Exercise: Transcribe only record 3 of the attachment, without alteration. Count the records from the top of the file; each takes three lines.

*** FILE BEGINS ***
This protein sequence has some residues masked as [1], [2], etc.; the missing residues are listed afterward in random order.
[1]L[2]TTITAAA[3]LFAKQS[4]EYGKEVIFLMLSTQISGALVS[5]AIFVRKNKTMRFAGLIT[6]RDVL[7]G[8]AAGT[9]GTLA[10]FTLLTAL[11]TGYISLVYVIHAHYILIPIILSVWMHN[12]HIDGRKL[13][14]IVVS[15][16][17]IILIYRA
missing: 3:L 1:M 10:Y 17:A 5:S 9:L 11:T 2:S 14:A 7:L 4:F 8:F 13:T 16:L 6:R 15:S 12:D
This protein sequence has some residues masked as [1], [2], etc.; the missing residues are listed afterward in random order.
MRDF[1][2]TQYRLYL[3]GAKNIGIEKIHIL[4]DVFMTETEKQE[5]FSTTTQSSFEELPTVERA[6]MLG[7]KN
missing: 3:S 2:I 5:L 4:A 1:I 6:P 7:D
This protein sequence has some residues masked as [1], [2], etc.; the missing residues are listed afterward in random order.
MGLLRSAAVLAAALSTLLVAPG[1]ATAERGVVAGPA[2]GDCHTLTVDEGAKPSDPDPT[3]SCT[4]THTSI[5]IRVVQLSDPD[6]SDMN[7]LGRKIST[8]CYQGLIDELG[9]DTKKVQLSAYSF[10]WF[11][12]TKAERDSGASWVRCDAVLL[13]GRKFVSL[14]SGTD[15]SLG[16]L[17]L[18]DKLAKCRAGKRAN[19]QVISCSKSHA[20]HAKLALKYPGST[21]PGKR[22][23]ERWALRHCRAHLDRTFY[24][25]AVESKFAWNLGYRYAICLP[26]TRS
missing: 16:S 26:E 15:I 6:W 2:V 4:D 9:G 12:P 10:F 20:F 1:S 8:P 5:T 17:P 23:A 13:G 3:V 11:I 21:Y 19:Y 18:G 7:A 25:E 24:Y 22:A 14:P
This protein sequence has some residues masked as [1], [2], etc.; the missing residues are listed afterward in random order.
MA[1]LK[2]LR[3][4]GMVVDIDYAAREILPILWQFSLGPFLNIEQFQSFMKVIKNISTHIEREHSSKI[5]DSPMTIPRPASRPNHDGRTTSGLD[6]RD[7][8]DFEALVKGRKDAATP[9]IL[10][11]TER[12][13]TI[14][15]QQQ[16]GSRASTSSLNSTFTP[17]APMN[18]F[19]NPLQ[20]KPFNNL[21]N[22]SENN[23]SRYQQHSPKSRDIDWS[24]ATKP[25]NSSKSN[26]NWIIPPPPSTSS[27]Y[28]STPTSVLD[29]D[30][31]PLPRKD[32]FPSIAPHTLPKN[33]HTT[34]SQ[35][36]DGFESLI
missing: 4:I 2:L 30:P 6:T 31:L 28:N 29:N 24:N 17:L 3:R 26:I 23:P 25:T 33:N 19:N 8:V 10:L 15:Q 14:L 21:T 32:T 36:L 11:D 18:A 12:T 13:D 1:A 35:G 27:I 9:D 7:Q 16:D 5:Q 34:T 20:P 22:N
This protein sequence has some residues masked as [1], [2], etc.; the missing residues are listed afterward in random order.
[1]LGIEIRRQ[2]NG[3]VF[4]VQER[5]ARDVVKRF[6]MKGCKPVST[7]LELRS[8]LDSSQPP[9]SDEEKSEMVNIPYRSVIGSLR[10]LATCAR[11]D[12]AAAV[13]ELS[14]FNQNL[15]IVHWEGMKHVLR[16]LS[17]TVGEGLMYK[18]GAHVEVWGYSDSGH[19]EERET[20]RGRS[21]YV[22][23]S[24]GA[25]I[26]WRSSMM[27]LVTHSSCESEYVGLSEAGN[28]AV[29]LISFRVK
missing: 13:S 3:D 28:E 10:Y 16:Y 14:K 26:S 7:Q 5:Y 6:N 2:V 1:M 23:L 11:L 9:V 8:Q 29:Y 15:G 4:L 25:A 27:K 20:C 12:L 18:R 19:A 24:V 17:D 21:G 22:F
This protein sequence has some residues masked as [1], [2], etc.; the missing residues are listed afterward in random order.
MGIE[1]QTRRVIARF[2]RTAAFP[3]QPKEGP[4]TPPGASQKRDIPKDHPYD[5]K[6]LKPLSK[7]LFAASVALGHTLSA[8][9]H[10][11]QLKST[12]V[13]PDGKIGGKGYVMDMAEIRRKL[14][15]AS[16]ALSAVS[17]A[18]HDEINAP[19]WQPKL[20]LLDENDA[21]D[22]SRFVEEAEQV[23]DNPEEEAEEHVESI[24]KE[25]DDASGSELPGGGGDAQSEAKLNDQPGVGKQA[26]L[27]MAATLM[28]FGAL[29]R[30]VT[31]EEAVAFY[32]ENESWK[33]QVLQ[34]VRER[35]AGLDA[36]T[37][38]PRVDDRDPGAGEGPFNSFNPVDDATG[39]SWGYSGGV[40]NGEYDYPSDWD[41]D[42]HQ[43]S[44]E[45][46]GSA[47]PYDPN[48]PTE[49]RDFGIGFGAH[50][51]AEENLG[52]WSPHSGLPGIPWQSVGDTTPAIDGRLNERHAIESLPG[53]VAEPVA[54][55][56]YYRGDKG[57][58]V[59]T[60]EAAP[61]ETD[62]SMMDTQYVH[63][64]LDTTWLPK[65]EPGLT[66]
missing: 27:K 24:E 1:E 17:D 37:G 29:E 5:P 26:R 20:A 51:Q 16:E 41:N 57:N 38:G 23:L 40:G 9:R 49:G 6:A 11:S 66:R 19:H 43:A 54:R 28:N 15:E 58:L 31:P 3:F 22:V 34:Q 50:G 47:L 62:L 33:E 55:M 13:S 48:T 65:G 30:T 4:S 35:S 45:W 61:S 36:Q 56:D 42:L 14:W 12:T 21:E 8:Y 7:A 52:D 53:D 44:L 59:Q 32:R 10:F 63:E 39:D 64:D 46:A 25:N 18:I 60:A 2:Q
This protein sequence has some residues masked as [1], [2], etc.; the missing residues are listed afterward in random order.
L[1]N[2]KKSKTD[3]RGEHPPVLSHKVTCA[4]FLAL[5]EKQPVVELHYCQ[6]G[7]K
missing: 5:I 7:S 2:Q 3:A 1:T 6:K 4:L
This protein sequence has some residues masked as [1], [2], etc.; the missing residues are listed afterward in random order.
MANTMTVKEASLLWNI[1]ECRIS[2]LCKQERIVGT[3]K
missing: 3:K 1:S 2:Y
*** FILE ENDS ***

This protein sequence has some residues masked as [1], [2], etc.; the missing residues are listed afterward in random order.
MGLLRSAAVLAAALSTLLVAPG[1]ATAERGVVAGPA[2]GDCHTLTVDEGAKPSDPDPT[3]SCT[4]THTSI[5]IRVVQLSDPD[6]SDMN[7]LGRKIST[8]CYQGLIDELG[9]DTKKVQLSAYSF[10]WF[11][12]TKAERDSGASWVRCDAVLL[13]GRKFVSL[14]SGTD[15]SLG[16]L[17]L[18]DKLAKCRAGKRAN[19]QVISCSKSHA[20]HAKLALKYPGST[21]PGKR[22][23]ERWALRHCRAHLDRTFY[24][25]AVESKFAWNLGYRYAICLP[26]TRS
missing: 16:S 26:E 15:I 6:W 2:V 4:D 9:G 12:P 10:F 20:F 1:S 8:P 5:T 17:P 23:A 13:G 3:V 11:I 21:Y 19:Y 18:G 7:A 25:E 24:Y 22:A 14:P